The most direct way to derive risk estimates for residential radon progeny exposure is through epidemiologic studies that examine the association between residential radon exposure and lung cancer. However, the National Research Council concluded that the inconsistency among prior residential radon case-control studies was largely a consequence of errors in radon dosimetry. This paper examines the impact of applying various epidemiologic dosimetry models for radon exposure assessment using a common data set from the Iowa Radon Lung Cancer Study (IRLCS). The IRLCS uniquely combined enhanced dosimetric techniques, individual mobility assessment, and expert histologic review to examine the relationship between cumulative radon exposure, smoking, and lung cancer. The a priori defined IRLCS radon-exposure model produced higher odds ratios than those methodologies that did not link the subject's retrospective mobility with multiple, spatially diverse radon concentrations. In addition, the smallest measurement errors were noted for the IRLCS exposure model. Risk estimates based solely on basement radon measurements generally exhibited the lowest risk estimates and the greatest measurement error. The findings indicate that the power of an epidemiologic study to detect an excess risk from residential radon exposure is enhanced by linking spatially disparate radon concentrations with the subject's retrospective mobility.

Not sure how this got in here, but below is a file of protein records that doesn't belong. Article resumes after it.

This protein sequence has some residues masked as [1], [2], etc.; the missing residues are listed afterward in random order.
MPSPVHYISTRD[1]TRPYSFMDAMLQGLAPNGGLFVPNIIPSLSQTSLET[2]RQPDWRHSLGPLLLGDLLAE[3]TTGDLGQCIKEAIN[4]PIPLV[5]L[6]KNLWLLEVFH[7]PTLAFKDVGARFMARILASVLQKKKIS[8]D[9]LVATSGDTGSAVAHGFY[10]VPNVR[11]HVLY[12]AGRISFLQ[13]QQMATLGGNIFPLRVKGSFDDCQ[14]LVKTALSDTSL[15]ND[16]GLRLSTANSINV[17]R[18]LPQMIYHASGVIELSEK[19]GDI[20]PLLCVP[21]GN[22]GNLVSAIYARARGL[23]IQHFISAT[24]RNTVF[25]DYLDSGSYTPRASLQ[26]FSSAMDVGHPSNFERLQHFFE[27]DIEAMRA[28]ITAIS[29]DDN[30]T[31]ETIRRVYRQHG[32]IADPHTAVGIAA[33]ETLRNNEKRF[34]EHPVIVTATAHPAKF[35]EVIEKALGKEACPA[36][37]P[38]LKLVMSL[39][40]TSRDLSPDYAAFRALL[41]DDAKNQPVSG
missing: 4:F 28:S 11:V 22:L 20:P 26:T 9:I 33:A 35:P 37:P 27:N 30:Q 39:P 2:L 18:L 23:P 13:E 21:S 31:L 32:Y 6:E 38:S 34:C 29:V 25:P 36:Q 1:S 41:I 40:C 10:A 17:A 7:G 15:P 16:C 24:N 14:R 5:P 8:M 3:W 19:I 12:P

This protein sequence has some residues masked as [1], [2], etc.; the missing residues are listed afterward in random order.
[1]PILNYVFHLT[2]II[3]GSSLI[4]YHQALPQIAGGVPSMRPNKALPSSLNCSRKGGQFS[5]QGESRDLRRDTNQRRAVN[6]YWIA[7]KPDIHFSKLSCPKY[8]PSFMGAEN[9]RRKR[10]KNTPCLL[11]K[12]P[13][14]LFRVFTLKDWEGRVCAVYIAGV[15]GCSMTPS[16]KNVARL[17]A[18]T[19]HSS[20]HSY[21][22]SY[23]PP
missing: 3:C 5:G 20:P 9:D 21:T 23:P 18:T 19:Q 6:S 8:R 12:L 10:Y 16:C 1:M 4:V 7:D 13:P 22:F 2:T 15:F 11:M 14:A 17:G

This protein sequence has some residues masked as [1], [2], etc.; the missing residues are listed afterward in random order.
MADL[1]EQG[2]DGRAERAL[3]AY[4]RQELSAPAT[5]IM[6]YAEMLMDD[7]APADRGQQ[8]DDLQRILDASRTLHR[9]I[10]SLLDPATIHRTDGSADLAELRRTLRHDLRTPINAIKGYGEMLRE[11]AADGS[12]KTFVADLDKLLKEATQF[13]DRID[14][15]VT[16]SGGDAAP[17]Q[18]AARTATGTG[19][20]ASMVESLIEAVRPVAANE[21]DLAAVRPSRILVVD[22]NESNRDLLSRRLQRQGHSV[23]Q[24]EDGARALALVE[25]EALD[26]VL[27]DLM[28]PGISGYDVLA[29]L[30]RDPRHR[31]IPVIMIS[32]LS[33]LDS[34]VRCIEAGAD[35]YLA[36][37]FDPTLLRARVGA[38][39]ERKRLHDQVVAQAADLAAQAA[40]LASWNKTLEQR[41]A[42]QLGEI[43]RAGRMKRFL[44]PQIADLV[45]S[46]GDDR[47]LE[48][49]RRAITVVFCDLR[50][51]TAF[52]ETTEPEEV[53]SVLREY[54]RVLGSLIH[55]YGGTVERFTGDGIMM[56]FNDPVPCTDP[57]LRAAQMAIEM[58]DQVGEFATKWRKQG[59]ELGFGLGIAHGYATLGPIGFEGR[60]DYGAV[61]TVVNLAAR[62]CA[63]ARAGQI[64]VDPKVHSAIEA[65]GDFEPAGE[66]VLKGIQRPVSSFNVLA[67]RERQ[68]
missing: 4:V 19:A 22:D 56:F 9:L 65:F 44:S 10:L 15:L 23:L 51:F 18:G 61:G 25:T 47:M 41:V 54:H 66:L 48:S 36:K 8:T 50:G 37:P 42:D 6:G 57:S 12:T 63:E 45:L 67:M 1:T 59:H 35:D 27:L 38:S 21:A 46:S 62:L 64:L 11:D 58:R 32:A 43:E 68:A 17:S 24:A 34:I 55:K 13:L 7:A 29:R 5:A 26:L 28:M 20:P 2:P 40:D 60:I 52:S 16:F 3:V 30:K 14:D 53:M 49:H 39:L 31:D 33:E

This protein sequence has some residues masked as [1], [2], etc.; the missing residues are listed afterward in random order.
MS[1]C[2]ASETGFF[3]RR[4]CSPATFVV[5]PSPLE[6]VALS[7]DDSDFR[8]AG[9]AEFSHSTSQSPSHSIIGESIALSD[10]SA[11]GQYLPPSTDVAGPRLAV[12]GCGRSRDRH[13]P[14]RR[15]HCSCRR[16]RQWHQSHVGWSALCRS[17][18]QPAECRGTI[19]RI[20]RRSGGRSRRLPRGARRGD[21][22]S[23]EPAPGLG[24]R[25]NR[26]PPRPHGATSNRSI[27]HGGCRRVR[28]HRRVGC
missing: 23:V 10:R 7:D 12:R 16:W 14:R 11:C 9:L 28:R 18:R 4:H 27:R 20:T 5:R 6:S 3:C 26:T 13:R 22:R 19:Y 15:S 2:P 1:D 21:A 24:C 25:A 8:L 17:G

Field RW, Smith BJ, Steck DJ, Lynch CF. 2002. Residential radon exposure and lung cancer: variation in risk estimates using alternative exposure scenarios. Journal of Exposure Analysis and Environmental Epidemiology 12(3): 197-203.